Working in the New Millennium

By: Charles Bowen

Work is our great crossroads. Whether we’re talking about finding work or finding ways to get out of work, it’s what we all have in common. We even begin early educating our children about work values in the ways our schools assign importance to attendance, responsibilities for homework, and the impact of tests and grades.

But, of course, work is constantly changing and a new report by the U.S. Bureau of Labor Statistics provides an intriguing picture of employment at the dawn of a new century.

Accessible online as well as in print, the report covers topics ranging from education levels to retirement plans. Other sections discuss how the labor force is growing more slowly, how more women are working today than in the past, and how immigrants are found at both high and low ends of the education scale.

Here too you’ll find details on how workers with computer skills are in more demand than ever before and how the workplace is becoming safer. It even identifies the 10 occupations that will generate the highest employment and how they differ widely in their skill requirements. There’s much to be mined here by reporters, columnists and editorial writers.

To look in on the report, visit the site at, where a very attractive introductory page summarizes the study’s purpose and findings, then provides clickable links to the sections in the table of contents. Each section includes a title (such as “Minorities are the fastest growing part of the labor force”), followed by clickable links to:

— Topic page, that is, the starting point of that particular portion of the report.
— Chart page, with relevant data presented in bar, line or pie graph format.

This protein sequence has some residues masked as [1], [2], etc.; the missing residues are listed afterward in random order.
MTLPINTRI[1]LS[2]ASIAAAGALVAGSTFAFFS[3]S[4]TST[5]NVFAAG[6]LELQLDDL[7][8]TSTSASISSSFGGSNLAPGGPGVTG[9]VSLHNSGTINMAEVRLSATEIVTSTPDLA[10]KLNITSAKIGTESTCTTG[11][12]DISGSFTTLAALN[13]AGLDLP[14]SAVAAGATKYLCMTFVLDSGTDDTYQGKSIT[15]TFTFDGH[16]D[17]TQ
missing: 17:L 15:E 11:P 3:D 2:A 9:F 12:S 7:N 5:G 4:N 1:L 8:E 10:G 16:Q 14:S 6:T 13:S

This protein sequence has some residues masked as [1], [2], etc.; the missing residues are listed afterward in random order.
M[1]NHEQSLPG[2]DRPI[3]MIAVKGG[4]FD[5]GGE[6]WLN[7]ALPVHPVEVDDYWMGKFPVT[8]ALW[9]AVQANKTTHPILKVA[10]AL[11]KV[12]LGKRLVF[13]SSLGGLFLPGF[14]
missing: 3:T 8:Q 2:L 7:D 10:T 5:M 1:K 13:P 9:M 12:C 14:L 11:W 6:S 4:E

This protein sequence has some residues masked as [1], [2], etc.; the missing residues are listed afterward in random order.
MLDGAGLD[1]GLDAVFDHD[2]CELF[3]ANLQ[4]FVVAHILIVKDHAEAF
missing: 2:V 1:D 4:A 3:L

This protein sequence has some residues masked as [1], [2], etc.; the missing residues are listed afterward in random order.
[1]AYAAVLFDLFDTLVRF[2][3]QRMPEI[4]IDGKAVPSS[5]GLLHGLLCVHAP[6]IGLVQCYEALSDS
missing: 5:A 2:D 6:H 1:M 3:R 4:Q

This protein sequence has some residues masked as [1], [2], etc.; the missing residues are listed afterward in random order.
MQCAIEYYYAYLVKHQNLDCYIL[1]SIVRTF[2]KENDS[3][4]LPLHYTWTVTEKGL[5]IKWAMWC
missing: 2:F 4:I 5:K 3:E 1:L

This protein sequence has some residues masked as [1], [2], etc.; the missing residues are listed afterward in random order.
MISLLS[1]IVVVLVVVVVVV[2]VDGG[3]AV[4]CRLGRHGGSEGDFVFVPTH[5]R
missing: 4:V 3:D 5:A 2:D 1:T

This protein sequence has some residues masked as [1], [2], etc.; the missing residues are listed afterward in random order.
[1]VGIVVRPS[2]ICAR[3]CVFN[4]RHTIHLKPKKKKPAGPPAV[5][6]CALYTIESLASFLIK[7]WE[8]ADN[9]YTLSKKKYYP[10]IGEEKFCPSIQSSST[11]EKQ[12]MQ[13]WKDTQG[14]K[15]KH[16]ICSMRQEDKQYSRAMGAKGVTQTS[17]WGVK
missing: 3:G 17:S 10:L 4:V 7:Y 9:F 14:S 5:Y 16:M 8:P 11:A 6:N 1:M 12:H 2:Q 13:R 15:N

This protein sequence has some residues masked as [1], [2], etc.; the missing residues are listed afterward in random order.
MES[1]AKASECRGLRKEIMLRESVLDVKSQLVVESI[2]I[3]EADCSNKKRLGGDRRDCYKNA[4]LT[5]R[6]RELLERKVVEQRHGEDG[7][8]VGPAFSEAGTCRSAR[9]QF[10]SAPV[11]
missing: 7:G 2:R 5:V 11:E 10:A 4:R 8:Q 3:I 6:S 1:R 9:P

— Numbers, which provides the raw data of the charts in a simple text chart form that you can pick up in any word processor.
— PDF (Portable Document Format). With this option, you can view the material with the Adobe Acrobat Reader. The files here are best viewed with Adobe Acrobat Reader 4.0 or higher. If you do not have 4.0 or higher, you may have trouble viewing or printing the data. If you do not already have this viewer configured on a local drive, you can download a free copy from Adobe’s Web site (

After you have viewed the details of a section of the report, you can return to the home page by clicking the “Chartbook Home” on any inside page.

If you’re looking for the story behind some of the numbers, scroll to the bottom of the introductory page and click the “Sources” link. On a resulting screen, the site lists specific resources used in the reporting of the findings in each section, along with dozens of clickable links to related material. (Boy,
isn’t THAT an idea we wish more online studies would adopt!)

Also, another way to view to the information here is to let the site do the driving. At the top of the introductory screen is a plug for the site’s built-in “slideshow” of the chartbook. Click its START HERE link to view it.

Other ways you can use government statistical sites in your writing and editing:

1. You also can get a printed copy of the report by e-mailing Include your U.S. postal mailing address in your e-mailed request. Or you can call the U.S. Labor Department’s Bureau of Labor Statistics in Washington, D.C., at 202/691-5200.

2. For more online resources involving employment, scroll to the bottom of the site’s introductory screen and click the “For More Information” link. This takes you to a page of hyperlinks to the sites of specialized Labor Department divisions, suitable for saving in your “favorites.” The selections range from the Pension and Welfare Benefit Administration to other government number crunchers, such as the Federal Reserve System’s board of governors and the Bureau of Transportation Statistics.

3. While you’re in the neighborhood, you might want to check out some of the other Bureau of Labor Statistics publications ( You find a treasury of facts and figures on import prices, Producer Price Indexes, job outlooks and much more. Make sure your government reporters know about this one.

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